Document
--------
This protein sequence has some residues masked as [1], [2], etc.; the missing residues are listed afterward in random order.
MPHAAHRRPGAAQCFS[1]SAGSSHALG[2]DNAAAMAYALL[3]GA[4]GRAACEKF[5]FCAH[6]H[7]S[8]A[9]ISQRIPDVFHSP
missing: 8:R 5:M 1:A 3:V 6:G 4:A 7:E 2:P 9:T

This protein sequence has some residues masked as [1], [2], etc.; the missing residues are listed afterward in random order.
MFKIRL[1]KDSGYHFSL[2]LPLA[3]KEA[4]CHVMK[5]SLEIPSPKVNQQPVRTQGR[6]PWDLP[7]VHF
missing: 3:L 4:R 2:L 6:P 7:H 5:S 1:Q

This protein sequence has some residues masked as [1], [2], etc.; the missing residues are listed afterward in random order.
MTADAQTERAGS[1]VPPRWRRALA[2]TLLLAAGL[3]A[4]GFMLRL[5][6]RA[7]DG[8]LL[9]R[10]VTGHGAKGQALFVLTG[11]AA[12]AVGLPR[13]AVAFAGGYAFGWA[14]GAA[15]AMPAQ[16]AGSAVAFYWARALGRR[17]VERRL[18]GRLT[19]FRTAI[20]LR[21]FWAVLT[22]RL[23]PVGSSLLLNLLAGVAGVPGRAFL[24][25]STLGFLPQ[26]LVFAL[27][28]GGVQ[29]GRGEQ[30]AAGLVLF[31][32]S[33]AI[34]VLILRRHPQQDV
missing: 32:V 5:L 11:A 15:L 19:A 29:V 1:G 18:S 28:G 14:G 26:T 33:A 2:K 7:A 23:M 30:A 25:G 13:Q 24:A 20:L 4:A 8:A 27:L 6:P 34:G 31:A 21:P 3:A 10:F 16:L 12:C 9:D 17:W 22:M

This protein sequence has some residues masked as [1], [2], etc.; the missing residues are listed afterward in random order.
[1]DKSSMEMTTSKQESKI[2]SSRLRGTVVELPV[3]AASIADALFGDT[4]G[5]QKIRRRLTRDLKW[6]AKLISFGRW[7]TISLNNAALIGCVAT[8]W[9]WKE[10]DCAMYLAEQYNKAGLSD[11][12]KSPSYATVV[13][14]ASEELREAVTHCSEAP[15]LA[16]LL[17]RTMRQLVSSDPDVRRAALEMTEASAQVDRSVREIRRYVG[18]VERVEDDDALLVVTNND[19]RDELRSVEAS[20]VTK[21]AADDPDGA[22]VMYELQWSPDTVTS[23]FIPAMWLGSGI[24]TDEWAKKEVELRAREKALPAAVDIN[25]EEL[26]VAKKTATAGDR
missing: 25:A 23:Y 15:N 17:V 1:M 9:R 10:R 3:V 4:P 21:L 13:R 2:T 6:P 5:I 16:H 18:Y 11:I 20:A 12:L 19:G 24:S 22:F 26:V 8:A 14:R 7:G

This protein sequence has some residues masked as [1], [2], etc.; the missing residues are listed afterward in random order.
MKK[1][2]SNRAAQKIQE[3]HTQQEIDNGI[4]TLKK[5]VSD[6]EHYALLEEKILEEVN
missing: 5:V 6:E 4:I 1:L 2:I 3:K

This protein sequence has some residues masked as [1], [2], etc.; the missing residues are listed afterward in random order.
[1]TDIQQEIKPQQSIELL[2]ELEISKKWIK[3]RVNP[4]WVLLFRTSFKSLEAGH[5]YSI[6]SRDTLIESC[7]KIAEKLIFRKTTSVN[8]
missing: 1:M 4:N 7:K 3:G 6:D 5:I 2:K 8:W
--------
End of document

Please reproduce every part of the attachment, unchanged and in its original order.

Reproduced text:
This protein sequence has some residues masked as [1], [2], etc.; the missing residues are listed afterward in random order.
MPHAAHRRPGAAQCFS[1]SAGSSHALG[2]DNAAAMAYALL[3]GA[4]GRAACEKF[5]FCAH[6]H[7]S[8]A[9]ISQRIPDVFHSP
missing: 8:R 5:M 1:A 3:V 6:G 4:A 7:E 2:P 9:T

This protein sequence has some residues masked as [1], [2], etc.; the missing residues are listed afterward in random order.
MFKIRL[1]KDSGYHFSL[2]LPLA[3]KEA[4]CHVMK[5]SLEIPSPKVNQQPVRTQGR[6]PWDLP[7]VHF
missing: 3:L 4:R 2:L 6:P 7:H 5:S 1:Q

This protein sequence has some residues masked as [1], [2], etc.; the missing residues are listed afterward in random order.
MTADAQTERAGS[1]VPPRWRRALA[2]TLLLAAGL[3]A[4]GFMLRL[5][6]RA[7]DG[8]LL[9]R[10]VTGHGAKGQALFVLTG[11]AA[12]AVGLPR[13]AVAFAGGYAFGWA[14]GAA[15]AMPAQ[16]AGSAVAFYWARALGRR[17]VERRL[18]GRLT[19]FRTAI[20]LR[21]FWAVLT[22]RL[23]PVGSSLLLNLLAGVAGVPGRAFL[24][25]STLGFLPQ[26]LVFAL[27][28]GGVQ[29]GRGEQ[30]AAGLVLF[31][32]S[33]AI[34]VLILRRHPQQDV
missing: 32:V 5:L 11:A 15:L 19:A 29:V 1:G 18:S 28:G 14:G 26:T 33:A 2:K 7:A 23:M 30:A 25:G 13:Q 24:A 20:L 4:A 8:A 27:L 6:P 34:G 31:A 21:P 3:A 10:F 16:L 12:C 9:D 17:W 22:M

This protein sequence has some residues masked as [1], [2], etc.; the missing residues are listed afterward in random order.
[1]DKSSMEMTTSKQESKI[2]SSRLRGTVVELPV[3]AASIADALFGDT[4]G[5]QKIRRRLTRDLKW[6]AKLISFGRW[7]TISLNNAALIGCVAT[8]W[9]WKE[10]DCAMYLAEQYNKAGLSD[11][12]KSPSYATVV[13][14]ASEELREAVTHCSEAP[15]LA[16]LL[17]RTMRQLVSSDPDVRRAALEMTEASAQVDRSVREIRRYVG[18]VERVEDDDALLVVTNND[19]RDELRSVEAS[20]VTK[21]AADDPDGA[22]VMYELQWSPDTVTS[23]FIPAMWLGSGI[24]TDEWAKKEVELRAREKALPAAVDIN[25]EEL[26]VAKKTATAGDR
missing: 25:A 23:Y 15:N 17:V 1:M 9:R 10:R 3:V 4:P 21:L 13:R 2:T 6:P 5:I 16:H 18:Y 11:I 20:A 12:L 19:G 24:S 22:F 26:V 8:A 14:R 7:G

This protein sequence has some residues masked as [1], [2], etc.; the missing residues are listed afterward in random order.
MKK[1][2]SNRAAQKIQE[3]HTQQEIDNGI[4]TLKK[5]VSD[6]EHYALLEEKILEEVN
missing: 5:V 6:E 4:I 1:L 2:I 3:K

This protein sequence has some residues masked as [1], [2], etc.; the missing residues are listed afterward in random order.
[1]TDIQQEIKPQQSIELL[2]ELEISKKWIK[3]RVNP[4]WVLLFRTSFKSLEAGH[5]YSI[6]SRDTLIESC[7]KIAEKLIFRKTTSVN[8]
missing: 1:M 4:N 7:K 3:G 6:D 5:I 2:K 8:W